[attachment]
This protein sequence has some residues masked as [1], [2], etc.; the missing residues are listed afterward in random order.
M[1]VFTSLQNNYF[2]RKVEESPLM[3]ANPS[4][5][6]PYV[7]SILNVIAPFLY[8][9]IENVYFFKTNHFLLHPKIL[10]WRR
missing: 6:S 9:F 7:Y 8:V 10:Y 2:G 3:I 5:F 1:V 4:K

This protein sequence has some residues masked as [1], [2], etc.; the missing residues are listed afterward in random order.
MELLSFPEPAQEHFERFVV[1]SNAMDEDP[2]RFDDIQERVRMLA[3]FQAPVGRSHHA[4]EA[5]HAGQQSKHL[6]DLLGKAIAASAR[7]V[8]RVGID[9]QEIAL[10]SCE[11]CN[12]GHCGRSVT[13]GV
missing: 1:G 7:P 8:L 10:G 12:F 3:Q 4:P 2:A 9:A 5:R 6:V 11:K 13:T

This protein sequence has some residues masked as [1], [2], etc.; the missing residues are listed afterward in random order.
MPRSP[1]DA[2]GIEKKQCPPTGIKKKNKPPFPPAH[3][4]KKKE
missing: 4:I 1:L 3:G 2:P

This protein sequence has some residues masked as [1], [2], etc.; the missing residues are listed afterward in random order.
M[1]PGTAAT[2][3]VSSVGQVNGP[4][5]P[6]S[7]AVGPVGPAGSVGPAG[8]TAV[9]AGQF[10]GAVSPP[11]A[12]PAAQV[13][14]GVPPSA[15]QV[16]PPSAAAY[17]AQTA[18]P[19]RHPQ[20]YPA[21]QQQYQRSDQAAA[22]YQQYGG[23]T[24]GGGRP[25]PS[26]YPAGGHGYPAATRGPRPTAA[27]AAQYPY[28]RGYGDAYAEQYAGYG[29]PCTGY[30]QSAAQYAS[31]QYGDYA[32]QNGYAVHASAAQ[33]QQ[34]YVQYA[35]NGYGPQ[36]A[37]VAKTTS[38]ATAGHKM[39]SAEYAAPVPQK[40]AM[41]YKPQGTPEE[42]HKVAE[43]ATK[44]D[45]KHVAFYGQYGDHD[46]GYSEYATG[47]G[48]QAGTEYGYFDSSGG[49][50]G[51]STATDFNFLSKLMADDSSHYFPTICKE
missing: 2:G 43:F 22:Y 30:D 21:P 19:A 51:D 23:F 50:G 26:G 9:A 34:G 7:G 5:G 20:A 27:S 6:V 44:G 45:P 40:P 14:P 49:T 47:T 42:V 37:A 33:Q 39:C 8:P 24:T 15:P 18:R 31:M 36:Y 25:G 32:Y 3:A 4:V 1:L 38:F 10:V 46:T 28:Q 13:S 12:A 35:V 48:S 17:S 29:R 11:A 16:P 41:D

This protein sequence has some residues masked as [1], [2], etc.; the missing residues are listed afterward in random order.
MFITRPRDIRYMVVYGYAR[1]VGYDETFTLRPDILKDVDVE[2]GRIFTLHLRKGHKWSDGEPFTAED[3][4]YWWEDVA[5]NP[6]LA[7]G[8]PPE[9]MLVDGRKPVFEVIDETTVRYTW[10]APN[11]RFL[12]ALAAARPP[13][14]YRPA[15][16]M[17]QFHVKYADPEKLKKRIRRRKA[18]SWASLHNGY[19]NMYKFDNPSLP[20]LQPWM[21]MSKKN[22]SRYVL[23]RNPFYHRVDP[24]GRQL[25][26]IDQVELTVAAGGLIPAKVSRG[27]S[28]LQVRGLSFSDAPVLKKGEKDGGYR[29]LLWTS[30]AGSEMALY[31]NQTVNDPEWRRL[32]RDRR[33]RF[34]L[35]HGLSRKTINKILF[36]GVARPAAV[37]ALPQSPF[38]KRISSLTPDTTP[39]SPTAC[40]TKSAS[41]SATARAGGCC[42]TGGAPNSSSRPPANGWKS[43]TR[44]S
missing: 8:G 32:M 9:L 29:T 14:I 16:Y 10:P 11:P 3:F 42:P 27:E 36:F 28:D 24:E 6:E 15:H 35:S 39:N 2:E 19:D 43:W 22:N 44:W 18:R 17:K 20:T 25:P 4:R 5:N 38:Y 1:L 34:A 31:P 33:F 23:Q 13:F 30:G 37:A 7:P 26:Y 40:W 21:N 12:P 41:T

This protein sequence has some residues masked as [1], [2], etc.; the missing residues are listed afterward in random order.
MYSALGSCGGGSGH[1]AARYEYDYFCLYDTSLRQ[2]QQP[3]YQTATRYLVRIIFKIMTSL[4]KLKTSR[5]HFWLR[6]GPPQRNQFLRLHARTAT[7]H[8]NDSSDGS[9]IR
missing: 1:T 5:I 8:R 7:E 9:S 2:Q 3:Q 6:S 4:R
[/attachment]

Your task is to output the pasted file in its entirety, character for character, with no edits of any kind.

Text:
This protein sequence has some residues masked as [1], [2], etc.; the missing residues are listed afterward in random order.
M[1]VFTSLQNNYF[2]RKVEESPLM[3]ANPS[4][5][6]PYV[7]SILNVIAPFLY[8][9]IENVYFFKTNHFLLHPKIL[10]WRR
missing: 6:S 9:F 7:Y 8:V 10:Y 2:G 3:I 5:F 1:V 4:K

This protein sequence has some residues masked as [1], [2], etc.; the missing residues are listed afterward in random order.
MELLSFPEPAQEHFERFVV[1]SNAMDEDP[2]RFDDIQERVRMLA[3]FQAPVGRSHHA[4]EA[5]HAGQQSKHL[6]DLLGKAIAASAR[7]V[8]RVGID[9]QEIAL[10]SCE[11]CN[12]GHCGRSVT[13]GV
missing: 1:G 7:P 8:L 10:G 12:F 3:Q 4:P 2:A 9:A 5:R 6:V 11:K 13:T

This protein sequence has some residues masked as [1], [2], etc.; the missing residues are listed afterward in random order.
MPRSP[1]DA[2]GIEKKQCPPTGIKKKNKPPFPPAH[3][4]KKKE
missing: 4:I 1:L 3:G 2:P

This protein sequence has some residues masked as [1], [2], etc.; the missing residues are listed afterward in random order.
M[1]PGTAAT[2][3]VSSVGQVNGP[4][5]P[6]S[7]AVGPVGPAGSVGPAG[8]TAV[9]AGQF[10]GAVSPP[11]A[12]PAAQV[13][14]GVPPSA[15]QV[16]PPSAAAY[17]AQTA[18]P[19]RHPQ[20]YPA[21]QQQYQRSDQAAA[22]YQQYGG[23]T[24]GGGRP[25]PS[26]YPAGGHGYPAATRGPRPTAA[27]AAQYPY[28]RGYGDAYAEQYAGYG[29]PCTGY[30]QSAAQYAS[31]QYGDYA[32]QNGYAVHASAAQ[33]QQ[34]YVQYA[35]NGYGPQ[36]A[37]VAKTTS[38]ATAGHKM[39]SAEYAAPVPQK[40]AM[41]YKPQGTPEE[42]HKVAE[43]ATK[44]D[45]KHVAFYGQYGDHD[46]GYSEYATG[47]G[48]QAGTEYGYFDSSGG[49][50]G[51]STATDFNFLSKLMADDSSHYFPTICKE
missing: 2:G 43:F 22:Y 30:D 21:P 19:A 51:D 23:F 50:G 26:G 9:A 34:G 7:G 5:G 20:A 27:S 6:V 44:G 45:P 40:P 14:P 49:T 47:T 42:V 37:A 33:Q 39:C 8:P 24:T 15:P 18:R 31:M 36:Y 25:G 32:Y 3:A 4:V 1:L 38:F 10:V 46:T 28:Q 13:S 12:A 35:V 48:S 17:S 29:R 11:A 16:P 41:D

This protein sequence has some residues masked as [1], [2], etc.; the missing residues are listed afterward in random order.
MFITRPRDIRYMVVYGYAR[1]VGYDETFTLRPDILKDVDVE[2]GRIFTLHLRKGHKWSDGEPFTAED[3][4]YWWEDVA[5]NP[6]LA[7]G[8]PPE[9]MLVDGRKPVFEVIDETTVRYTW[10]APN[11]RFL[12]ALAAARPP[13][14]YRPA[15][16]M[17]QFHVKYADPEKLKKRIRRRKA[18]SWASLHNGY[19]NMYKFDNPSLP[20]LQPWM[21]MSKKN[22]SRYVL[23]RNPFYHRVDP[24]GRQL[25][26]IDQVELTVAAGGLIPAKVSRG[27]S[28]LQVRGLSFSDAPVLKKGEKDGGYR[29]LLWTS[30]AGSEMALY[31]NQTVNDPEWRRL[32]RDRR[33]RF[34]L[35]HGLSRKTINKILF[36]GVARPAAV[37]ALPQSPF[38]KRISSLTPDTTP[39]SPTAC[40]TKSAS[41]SATARAGGCC[42]TGGAPNSSSRPPANGWKS[43]TR[44]S
missing: 8:G 32:M 9:L 29:T 14:I 16:Y 10:P 11:P 3:F 42:P 27:E 36:F 28:D 24:E 6:E 15:H 35:S 39:N 2:E 19:D 43:W 22:N 44:W 18:R 17:K 20:T 25:P 4:R 5:N 38:Y 1:L 34:A 31:P 33:F 23:Q 13:F 30:G 37:A 7:P 26:Y 40:W 21:N 12:P 41:T

This protein sequence has some residues masked as [1], [2], etc.; the missing residues are listed afterward in random order.
MYSALGSCGGGSGH[1]AARYEYDYFCLYDTSLRQ[2]QQP[3]YQTATRYLVRIIFKIMTSL[4]KLKTSR[5]HFWLR[6]GPPQRNQFLRLHARTAT[7]H[8]NDSSDGS[9]IR
missing: 1:T 5:I 8:R 7:E 9:S 2:Q 3:Q 6:S 4:R